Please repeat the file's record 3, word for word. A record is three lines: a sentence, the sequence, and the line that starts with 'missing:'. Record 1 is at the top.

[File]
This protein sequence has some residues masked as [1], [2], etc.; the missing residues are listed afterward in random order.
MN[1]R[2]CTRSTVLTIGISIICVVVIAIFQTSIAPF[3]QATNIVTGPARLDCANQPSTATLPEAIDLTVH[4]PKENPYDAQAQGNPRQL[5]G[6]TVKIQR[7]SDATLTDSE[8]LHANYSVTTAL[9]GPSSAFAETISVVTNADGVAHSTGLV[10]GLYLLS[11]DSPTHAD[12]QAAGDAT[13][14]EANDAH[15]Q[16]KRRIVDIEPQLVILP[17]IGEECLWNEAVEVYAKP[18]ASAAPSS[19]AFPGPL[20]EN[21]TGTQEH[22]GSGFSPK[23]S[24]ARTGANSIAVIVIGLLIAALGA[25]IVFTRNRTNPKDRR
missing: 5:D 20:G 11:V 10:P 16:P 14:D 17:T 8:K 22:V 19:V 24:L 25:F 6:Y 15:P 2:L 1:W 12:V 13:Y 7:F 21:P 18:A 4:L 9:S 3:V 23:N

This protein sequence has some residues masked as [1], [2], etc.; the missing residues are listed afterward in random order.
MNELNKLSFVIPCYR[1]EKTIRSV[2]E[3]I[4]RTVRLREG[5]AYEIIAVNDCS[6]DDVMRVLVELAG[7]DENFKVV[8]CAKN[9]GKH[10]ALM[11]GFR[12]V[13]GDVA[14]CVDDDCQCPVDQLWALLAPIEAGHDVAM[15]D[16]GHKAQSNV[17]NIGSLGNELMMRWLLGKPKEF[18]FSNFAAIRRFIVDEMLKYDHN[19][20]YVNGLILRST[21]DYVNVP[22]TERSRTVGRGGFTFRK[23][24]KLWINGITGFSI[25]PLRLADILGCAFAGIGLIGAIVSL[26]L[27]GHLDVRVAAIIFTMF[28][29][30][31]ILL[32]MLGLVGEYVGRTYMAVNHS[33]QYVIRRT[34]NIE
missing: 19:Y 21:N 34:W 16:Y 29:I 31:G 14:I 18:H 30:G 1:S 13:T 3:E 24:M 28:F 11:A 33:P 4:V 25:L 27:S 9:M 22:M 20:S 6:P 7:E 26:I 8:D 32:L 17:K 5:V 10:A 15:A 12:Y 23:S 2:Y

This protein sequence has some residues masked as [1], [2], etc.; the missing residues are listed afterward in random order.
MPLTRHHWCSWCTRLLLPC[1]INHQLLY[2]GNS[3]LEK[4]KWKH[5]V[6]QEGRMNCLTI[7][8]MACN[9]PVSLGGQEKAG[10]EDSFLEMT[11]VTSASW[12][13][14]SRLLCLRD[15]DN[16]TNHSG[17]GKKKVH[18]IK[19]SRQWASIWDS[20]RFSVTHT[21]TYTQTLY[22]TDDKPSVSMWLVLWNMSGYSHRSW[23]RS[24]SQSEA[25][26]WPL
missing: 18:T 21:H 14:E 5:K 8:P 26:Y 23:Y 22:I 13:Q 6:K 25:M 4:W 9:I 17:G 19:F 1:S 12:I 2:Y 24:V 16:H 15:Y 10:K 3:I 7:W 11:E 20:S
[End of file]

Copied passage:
This protein sequence has some residues masked as [1], [2], etc.; the missing residues are listed afterward in random order.
MPLTRHHWCSWCTRLLLPC[1]INHQLLY[2]GNS[3]LEK[4]KWKH[5]V[6]QEGRMNCLTI[7][8]MACN[9]PVSLGGQEKAG[10]EDSFLEMT[11]VTSASW[12][13][14]SRLLCLRD[15]DN[16]TNHSG[17]GKKKVH[18]IK[19]SRQWASIWDS[20]RFSVTHT[21]TYTQTLY[22]TDDKPSVSMWLVLWNMSGYSHRSW[23]RS[24]SQSEA[25][26]WPL
missing: 18:T 21:H 14:E 5:K 8:P 26:Y 23:Y 22:I 13:Q 6:K 25:M 4:W 9:I 17:G 19:F 1:S 12:I 2:Y 24:V 16:H 15:Y 10:K 3:I 7:W 11:E 20:S